George Custer refused three Gatling guns and a 3-inch Rodman cannon for his column, as well as two companies of the 2nd Cavalry, his first Civil War outfit. He had few doubts. C Company appeared less confident. Tom Custer was said to have been nervous before the battle, and his second-in-command, Lieutenant H.M. Harrington, was having recurrent nightmares about being tied to a tree and tortured by Indians. First Sergeant Edwin Bobo had bought a spare .22-caliber pistol by mail order—but forgot to bring it. As they drew near the Little Bighorn, C Company found a white man’s scalp on a stick. Third Sergeant Jeremiah Finley—Irish-born, Civil War veteran, Custer admirer and Finkle buddy—stowed the scalp in his saddlebag, perhaps with the idea of giving it a decent burial. The men were jittery. The sight of the biggest Indian village they’d ever seen on June 25 did nothing to calm them down.

finkel’s horse falls behind

C Company led the charge down to the Little Bighorn—such as it was. Finkle had trouble keeping up, probably because his height and weight imposed a heavy burden on his horse; he was the tallest enlisted man in the 7th Cavalry and one of the heaviest.

“I was riding close to Sergeant Finkle,” Sergeant Daniel Kanipe remembered in 1924. “We were both close to Capt. Tom Custer. Finkle hollered at me that he couldn’t make it, his horse was giving out. I answered back, “Come on, Finkle, if you can.” He dropped back a bit….If Sergeant Finkle had not dropped back a few minutes before, he would have got the orders [to bring up the ammunition pack train]—and I would not be telling this story.”

Sergeant Kanipe, the next to last man to see the Custer brothers alive, was sent back with orders to speed the pack mules and their 24,000 rounds of Springfield ammunition forward, leaving his buddy Finkle and his struggling horse to follow the Custer brothers down to the river. At least four C Company troopers dropped out with “horse troubles”—two with blown horses, two probably from cowardice—but Sergeant Finkle was with C Company when the company reached the stream.

What happened then is the source of endless debate.

last stand and finkel’s escape

The archaeology of Richard Allan Fox Jr. suggests that George Custer stopped at the river and moved back into three defensive positions. C Company, with Tom Custer and Sergeant Finkle, was one of two companies on what came to be called Calhoun Hill, overlooking the Hunkpapa village. The Indians had been sleeping off an all-night courtship dance the night before, but two green troopers rode into their village and started shooting whatever moved until they were unhorsed and killed. Major Marcus Reno hit the huge encampment on the other side. The unseen warriors exploded out of their tepees—armed with all those repeating rifles the post traders had sold them. The 7th Cavalry was outgunned 10-to-1 by the Indians they came to encircle. Finkle told reporters that the men were ordered to mount, and that as he was firing, an Indian bullet struck the butt of his Springfield carbine and slammed the bare steel barrel into his forehead. He was hit twice more—once in the leg, once in the side—a bullet slashed his horse’s bridle, and another grazed his horse’s flank.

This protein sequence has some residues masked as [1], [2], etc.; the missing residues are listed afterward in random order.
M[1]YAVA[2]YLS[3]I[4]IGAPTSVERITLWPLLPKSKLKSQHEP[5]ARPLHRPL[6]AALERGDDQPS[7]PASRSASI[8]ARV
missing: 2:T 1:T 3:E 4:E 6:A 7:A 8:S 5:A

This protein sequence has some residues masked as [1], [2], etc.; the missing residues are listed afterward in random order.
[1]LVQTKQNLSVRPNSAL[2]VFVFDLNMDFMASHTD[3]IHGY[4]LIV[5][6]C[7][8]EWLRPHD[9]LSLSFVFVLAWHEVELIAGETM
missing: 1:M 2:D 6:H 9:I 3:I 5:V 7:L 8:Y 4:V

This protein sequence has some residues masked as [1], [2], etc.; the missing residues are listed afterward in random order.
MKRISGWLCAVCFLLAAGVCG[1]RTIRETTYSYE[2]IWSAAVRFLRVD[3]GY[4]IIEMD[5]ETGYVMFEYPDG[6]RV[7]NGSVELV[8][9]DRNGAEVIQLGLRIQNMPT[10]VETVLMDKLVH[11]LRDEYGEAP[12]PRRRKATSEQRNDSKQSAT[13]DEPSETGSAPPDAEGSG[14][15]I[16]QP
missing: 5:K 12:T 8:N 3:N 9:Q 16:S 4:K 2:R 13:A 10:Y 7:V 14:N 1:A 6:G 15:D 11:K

Bolting into the oncoming Indians along with those C Company men who hadn’t already been killed or unhorsed, Finkle was carried through the angry Indians charging uphill to protect their families and down Calhoun Hill, beyond the Hunkpapa camp at the foot of the hill and out onto the plains.

“One long sword escaped,” Rain-in-the-Face told W. Kent Thomas in 1894. “His pony ran off with him and went past our lodges [at the foot of Calhoun Hill]….I remembered hearing the squaws tell about it after the fight.”

Finkle wasn’t the only one to get past the Indians momentarily. Lieutenant Harrington’s body was never found, though a skeleton found years later and miles from Calhoun Hill might have been his. Corporal John Foley of C Company also broke through the cordon and was chased for miles by three teenage Indians armed only with bows. The three boys were out of arrows when Foley panicked and shot himself in the head with his own Colt .45. As many as eight men from C Company might have gotten through the Indians, only to be ridden down and killed far from the battlefield—the pro-Custer Crow Indians found six skeletons with 7th Cavalry equipment years later, and nobody from the Army even bothered to go out and look. Trooper Nathan Short made it as far as the Rosebud River—more than 20 miles—before he and his horse both collapsed and died.


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Back inside the circle of desperation and death, Sergeant Finley had been unhorsed and wounded or killed. First Sergeant Bobo, his horse dead, walked back grimly toward Custer Hill for the Last Stand while other, less courageous troopers panicked and frantically tried to escape or—according to the Indians—shot themselves. Bobo died in the so-called Keogh Sector. Tom Custer died with his brothers George and Boston, nephew Autie Reed, and their brother-in-law, Lieutenant James Calhoun.